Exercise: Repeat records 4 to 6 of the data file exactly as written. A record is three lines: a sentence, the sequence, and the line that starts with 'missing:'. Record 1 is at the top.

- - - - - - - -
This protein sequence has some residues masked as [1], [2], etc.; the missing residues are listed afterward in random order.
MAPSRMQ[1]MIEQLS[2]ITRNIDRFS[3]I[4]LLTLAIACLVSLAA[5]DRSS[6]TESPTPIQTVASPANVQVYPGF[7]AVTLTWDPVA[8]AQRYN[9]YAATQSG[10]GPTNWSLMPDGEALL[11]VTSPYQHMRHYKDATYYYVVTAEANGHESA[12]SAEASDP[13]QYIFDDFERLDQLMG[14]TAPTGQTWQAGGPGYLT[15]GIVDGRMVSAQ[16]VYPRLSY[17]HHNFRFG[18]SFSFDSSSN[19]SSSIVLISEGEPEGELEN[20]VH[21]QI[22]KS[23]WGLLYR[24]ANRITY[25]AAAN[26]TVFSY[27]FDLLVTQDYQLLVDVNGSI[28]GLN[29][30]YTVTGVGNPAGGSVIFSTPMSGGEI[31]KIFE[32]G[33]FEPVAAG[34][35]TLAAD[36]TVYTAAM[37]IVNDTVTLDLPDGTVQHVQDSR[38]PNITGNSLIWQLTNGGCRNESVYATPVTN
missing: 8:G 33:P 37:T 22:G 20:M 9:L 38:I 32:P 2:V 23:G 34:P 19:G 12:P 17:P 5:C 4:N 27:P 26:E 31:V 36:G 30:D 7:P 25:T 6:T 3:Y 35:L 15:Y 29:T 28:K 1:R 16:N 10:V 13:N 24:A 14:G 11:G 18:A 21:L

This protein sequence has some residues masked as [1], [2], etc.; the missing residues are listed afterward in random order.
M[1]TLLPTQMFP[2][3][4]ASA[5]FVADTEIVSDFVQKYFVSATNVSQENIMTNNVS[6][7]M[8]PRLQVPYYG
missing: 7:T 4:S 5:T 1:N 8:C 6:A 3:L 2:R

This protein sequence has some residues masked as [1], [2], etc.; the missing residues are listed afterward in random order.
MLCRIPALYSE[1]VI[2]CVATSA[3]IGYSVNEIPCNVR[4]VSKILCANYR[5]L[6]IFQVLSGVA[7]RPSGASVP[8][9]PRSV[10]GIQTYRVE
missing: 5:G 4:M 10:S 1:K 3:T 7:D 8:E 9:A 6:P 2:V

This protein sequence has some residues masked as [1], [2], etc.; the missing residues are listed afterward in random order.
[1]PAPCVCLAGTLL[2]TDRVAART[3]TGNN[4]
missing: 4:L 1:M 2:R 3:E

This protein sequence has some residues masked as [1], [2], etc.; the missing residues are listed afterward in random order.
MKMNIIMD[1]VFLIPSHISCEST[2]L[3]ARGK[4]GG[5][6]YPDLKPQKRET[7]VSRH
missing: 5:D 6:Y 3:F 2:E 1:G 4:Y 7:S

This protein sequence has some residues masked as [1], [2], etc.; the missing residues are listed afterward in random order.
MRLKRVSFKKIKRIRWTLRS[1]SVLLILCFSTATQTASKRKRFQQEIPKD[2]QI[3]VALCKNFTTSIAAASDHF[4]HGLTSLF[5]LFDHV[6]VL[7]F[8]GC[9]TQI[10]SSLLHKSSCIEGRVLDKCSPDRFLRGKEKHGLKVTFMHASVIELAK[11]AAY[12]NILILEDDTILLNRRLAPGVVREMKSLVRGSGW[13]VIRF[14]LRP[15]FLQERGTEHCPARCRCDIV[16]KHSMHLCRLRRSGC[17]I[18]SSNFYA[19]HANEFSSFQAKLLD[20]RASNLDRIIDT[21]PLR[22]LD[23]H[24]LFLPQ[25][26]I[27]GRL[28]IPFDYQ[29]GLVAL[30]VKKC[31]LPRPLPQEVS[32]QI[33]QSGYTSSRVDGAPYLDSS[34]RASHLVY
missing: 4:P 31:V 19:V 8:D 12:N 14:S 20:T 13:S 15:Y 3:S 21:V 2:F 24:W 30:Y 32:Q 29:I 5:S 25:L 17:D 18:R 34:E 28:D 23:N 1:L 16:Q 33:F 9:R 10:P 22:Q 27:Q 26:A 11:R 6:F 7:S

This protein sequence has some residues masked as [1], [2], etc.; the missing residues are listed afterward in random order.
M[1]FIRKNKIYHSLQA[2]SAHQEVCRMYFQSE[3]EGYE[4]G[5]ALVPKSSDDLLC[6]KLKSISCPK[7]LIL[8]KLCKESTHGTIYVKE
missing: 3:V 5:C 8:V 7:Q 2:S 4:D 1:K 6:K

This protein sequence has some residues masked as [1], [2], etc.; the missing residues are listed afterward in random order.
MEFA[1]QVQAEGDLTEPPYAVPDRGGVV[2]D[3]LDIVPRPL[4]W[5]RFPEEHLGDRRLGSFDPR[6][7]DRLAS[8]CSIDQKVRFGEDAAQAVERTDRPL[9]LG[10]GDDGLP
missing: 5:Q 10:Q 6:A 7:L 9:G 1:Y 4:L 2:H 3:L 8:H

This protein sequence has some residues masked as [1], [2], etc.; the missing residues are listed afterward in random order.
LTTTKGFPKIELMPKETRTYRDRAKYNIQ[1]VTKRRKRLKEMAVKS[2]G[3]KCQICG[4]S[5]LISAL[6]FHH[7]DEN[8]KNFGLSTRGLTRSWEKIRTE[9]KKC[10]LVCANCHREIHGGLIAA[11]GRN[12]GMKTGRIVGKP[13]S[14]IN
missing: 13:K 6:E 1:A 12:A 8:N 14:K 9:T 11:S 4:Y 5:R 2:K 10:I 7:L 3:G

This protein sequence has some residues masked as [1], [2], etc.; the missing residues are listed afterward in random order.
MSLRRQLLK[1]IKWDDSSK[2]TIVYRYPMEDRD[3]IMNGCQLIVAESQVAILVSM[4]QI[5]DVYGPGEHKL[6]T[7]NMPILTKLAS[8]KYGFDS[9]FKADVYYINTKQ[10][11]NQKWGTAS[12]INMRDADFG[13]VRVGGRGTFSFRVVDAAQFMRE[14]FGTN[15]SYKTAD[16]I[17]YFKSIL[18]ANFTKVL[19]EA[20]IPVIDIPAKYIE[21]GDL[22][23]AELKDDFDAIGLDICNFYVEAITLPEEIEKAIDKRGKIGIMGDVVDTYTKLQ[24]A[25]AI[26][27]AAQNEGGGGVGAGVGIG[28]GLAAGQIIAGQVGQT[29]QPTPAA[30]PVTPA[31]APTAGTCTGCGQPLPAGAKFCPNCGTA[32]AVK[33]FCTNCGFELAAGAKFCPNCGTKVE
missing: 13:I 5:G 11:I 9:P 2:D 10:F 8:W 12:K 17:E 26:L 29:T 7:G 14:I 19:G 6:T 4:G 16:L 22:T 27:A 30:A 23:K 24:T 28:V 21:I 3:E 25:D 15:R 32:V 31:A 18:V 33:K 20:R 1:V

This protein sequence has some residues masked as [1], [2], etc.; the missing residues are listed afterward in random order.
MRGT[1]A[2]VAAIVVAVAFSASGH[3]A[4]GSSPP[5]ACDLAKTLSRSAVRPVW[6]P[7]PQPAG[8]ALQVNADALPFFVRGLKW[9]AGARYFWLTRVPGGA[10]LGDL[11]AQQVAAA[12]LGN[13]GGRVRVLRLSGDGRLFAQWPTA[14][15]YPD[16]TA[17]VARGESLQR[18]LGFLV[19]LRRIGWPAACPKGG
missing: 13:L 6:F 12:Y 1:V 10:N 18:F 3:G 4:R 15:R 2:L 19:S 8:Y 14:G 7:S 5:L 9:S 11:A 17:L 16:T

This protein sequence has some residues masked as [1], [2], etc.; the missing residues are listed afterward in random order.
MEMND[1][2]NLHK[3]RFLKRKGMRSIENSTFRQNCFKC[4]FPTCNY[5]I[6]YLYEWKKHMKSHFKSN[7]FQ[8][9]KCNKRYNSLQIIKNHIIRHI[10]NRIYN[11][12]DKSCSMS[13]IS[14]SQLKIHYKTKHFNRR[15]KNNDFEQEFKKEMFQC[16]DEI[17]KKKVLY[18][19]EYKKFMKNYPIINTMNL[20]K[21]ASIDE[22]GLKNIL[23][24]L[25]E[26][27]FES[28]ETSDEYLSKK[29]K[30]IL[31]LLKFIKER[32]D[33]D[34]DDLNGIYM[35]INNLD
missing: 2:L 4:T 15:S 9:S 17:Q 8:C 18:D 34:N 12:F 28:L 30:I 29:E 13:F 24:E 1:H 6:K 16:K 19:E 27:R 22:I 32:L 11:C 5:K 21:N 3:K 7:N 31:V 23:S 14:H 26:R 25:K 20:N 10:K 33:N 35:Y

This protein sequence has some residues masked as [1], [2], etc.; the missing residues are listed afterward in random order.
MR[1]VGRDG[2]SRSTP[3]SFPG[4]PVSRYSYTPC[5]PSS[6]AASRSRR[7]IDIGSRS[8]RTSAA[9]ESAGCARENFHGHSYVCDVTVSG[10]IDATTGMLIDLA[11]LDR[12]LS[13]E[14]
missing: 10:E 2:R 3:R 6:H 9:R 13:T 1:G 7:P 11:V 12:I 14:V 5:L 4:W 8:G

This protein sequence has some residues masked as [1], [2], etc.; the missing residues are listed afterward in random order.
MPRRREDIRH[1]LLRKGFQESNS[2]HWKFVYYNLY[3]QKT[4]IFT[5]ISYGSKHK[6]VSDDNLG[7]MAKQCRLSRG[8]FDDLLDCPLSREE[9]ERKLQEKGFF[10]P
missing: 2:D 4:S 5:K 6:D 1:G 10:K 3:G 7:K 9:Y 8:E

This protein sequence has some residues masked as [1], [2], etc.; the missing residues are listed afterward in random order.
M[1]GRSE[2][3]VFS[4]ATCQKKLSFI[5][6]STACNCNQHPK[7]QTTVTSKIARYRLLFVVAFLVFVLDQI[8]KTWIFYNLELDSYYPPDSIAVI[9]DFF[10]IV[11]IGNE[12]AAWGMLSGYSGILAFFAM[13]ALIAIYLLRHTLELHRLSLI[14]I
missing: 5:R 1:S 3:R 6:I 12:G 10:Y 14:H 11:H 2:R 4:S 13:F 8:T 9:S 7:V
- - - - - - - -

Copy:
This protein sequence has some residues masked as [1], [2], etc.; the missing residues are listed afterward in random order.
[1]PAPCVCLAGTLL[2]TDRVAART[3]TGNN[4]
missing: 4:L 1:M 2:R 3:E

This protein sequence has some residues masked as [1], [2], etc.; the missing residues are listed afterward in random order.
MKMNIIMD[1]VFLIPSHISCEST[2]L[3]ARGK[4]GG[5][6]YPDLKPQKRET[7]VSRH
missing: 5:D 6:Y 3:F 2:E 1:G 4:Y 7:S

This protein sequence has some residues masked as [1], [2], etc.; the missing residues are listed afterward in random order.
MRLKRVSFKKIKRIRWTLRS[1]SVLLILCFSTATQTASKRKRFQQEIPKD[2]QI[3]VALCKNFTTSIAAASDHF[4]HGLTSLF[5]LFDHV[6]VL[7]F[8]GC[9]TQI[10]SSLLHKSSCIEGRVLDKCSPDRFLRGKEKHGLKVTFMHASVIELAK[11]AAY[12]NILILEDDTILLNRRLAPGVVREMKSLVRGSGW[13]VIRF[14]LRP[15]FLQERGTEHCPARCRCDIV[16]KHSMHLCRLRRSGC[17]I[18]SSNFYA[19]HANEFSSFQAKLLD[20]RASNLDRIIDT[21]PLR[22]LD[23]H[24]LFLPQ[25][26]I[27]GRL[28]IPFDYQ[29]GLVAL[30]VKKC[31]LPRPLPQEVS[32]QI[33]QSGYTSSRVDGAPYLDSS[34]RASHLVY
missing: 4:P 31:V 19:V 8:D 12:N 14:S 20:T 13:S 15:Y 3:S 21:V 2:F 24:W 30:Y 32:Q 29:I 5:S 25:L 17:D 18:R 34:E 28:D 23:N 1:L 16:Q 33:F 9:R 10:P 22:Q 27:Q 26:A 11:R 6:F 7:S